Cinematography Tips: Using Your iPhone As a Light and Color Meter
Looking for ways to streamline your workflow? Spare your wallet (and your exposure) with these awesome light and color meter apps.
Cover image via Lumu.
Light and Color meters are amazing tools for accuracy and precision on a film set. But until recently, they carried a relatively steep price tag, especially when moving into color metering. Top of the line light meters, like the Sekonic L-858D-U, can go for around $600 new. Color meters take it to a whole new level, with higher-end industry standards like the Sekonic C-700R-U costing upwards of $1,700.
Until you’ve had the opportunity to practice with and realize the perks of a light meter, it’s easy to skip the costs and not know what you’re missing. Light metering apps have been circulating around on smart phones for awhile, but recently they have reached a new level of dependability that opens up the market to everyone.
Image via B&H.
Whether you already have a professional light or color meter or not, these economical apps are great resources to have in your pocket at all times. As the saying goes (about most things), “The best light meter is the one you have with you!” These apps are awesome on set, but I also personally love the freedom of having it on me all the time, especially when out and about on the street shooting with my analog SLR camera (it’s fairly vintage and lacks a built-in light meter).
Plus, the verdict is out that these apps are surprisingly accurate when tested against traditional external light and color meters. Adam Wilt, creator of the app Cine Meter II, posted his test results here on the accuracy of his color meter updates for the app. And there are also plenty of reviews out there that test and compare the results.
Image via Lumu.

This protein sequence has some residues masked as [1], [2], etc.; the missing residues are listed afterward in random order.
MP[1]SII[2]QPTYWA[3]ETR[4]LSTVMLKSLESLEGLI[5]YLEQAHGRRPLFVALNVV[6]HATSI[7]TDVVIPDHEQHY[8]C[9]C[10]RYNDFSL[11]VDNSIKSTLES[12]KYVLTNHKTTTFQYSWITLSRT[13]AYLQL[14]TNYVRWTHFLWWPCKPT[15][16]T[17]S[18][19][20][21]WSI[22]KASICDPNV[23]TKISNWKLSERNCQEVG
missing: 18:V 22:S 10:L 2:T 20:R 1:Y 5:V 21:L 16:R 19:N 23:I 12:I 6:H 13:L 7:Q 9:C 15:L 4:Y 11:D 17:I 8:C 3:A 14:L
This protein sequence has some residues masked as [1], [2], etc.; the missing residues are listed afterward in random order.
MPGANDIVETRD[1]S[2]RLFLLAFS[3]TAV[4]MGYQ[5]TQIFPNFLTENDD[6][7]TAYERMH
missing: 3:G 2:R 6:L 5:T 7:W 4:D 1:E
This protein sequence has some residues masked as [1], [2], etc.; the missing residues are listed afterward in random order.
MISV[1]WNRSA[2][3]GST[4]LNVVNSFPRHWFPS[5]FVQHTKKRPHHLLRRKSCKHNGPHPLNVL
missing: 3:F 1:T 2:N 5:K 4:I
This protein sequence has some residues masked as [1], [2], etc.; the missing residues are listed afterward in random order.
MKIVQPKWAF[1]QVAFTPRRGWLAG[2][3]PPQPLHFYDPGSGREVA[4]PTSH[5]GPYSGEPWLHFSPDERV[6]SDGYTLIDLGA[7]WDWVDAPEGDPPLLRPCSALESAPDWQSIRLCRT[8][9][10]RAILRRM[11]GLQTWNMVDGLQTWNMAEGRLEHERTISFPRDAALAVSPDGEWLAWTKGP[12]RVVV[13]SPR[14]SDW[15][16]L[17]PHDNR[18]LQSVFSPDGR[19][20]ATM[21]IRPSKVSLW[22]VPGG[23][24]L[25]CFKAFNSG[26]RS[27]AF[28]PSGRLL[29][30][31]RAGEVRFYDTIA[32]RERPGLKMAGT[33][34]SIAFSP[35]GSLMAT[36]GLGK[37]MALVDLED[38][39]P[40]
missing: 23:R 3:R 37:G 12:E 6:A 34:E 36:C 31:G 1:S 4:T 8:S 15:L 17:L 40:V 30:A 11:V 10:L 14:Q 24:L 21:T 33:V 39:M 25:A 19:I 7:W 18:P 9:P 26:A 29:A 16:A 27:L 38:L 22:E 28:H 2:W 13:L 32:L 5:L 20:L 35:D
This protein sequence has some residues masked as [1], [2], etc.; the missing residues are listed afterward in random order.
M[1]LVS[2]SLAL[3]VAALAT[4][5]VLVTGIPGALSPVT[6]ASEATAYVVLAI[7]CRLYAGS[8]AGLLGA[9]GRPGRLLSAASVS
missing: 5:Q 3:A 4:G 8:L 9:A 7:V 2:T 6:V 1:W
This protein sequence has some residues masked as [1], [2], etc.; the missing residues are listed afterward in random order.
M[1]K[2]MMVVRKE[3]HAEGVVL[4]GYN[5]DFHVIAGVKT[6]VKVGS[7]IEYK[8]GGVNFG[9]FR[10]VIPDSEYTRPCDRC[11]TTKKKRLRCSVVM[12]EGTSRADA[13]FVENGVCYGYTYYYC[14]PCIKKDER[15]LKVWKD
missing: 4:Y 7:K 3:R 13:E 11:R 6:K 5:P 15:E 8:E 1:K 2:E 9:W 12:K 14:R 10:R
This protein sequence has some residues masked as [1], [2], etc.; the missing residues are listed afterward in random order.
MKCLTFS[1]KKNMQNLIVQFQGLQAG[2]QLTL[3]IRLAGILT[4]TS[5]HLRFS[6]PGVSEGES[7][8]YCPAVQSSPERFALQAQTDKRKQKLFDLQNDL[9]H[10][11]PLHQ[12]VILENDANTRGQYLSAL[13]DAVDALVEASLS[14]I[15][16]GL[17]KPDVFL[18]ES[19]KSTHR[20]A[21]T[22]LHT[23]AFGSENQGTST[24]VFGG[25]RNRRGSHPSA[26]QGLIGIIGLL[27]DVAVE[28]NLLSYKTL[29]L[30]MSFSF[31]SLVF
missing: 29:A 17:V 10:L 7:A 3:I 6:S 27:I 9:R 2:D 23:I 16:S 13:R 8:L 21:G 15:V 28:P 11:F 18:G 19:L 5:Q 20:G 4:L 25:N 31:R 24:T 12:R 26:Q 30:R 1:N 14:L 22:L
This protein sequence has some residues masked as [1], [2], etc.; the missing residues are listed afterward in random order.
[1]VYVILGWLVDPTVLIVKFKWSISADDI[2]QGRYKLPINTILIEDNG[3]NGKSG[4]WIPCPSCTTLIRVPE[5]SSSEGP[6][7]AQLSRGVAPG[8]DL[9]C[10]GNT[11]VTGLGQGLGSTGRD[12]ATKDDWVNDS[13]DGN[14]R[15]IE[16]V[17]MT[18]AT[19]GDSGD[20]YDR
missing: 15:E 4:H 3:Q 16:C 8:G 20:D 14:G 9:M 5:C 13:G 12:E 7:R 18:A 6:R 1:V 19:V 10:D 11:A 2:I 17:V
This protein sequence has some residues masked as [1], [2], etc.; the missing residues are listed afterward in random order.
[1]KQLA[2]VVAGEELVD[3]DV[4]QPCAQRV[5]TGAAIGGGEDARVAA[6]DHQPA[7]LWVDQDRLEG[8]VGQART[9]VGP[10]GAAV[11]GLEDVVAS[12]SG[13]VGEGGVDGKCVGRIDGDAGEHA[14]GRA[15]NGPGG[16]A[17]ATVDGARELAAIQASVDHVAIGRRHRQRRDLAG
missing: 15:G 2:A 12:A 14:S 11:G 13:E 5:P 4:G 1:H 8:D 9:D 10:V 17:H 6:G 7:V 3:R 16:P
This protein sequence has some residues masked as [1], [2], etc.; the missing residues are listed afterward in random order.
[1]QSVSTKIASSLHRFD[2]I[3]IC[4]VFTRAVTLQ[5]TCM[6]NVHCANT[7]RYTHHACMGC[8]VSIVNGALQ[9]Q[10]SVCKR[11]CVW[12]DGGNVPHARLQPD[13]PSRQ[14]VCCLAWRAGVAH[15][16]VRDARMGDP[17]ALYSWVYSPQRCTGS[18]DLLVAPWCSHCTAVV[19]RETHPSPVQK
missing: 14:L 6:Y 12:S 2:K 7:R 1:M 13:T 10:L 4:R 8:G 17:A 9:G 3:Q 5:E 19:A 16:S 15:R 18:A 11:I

I found cinematographer Ryan Walters’s test review most helpful in comparing the apps I was most interested in learning more about — compared against my external light meter (the Sekonic 758Cine). Although the review is from a few years back, it’s encouraging that the technology can only have improved since then. In one of his tests, the Pocket Light Meter only differed from the Sekonic by 1/3 of a stop, and the Cine Meter (the first generation) matched the results of the Sekonic meter exactly.
There is a range of apps available for a range of prices. Some require attachment accessories, and some do not. I’ve listed the highest rated (and most talked about) apps on the market today below.
Pocket Light Meter — Free
Image via NuWaste.
Luxi (for All) — Free/$22
The app is free, but after the purchase of the Luxi for All Smartphone Light Meter Attachment, the cost comes out to $22.
Image Via B&H.
Cine Meter II — $24.99
You can also use the $22 Luxi for All Smartphone Light Meter Attachment with this app to maximize results.
Image via Adam Wilt.
Lumu — Free/$299
The App is free to use as a reflective light meter, but this app packs the most punch with its $299 attachment dome for more professional spot and color metering. I also found the incident meter attachment available at B&H for $99.
Image via Lumu.
Now for a few tips for getting the most out of these apps. First, use a gray card whenever you can to get the most accurate spot metering in your lighting setup. If you don’t have a gray card, skin tone is your next best neutral option. It’s also a great idea to calibrate whichever app you decide to go with. You can calibrate most the apps through an external meter or your camera for a more finely tuned reading.
Looking for more information on lighting? Check out these articles.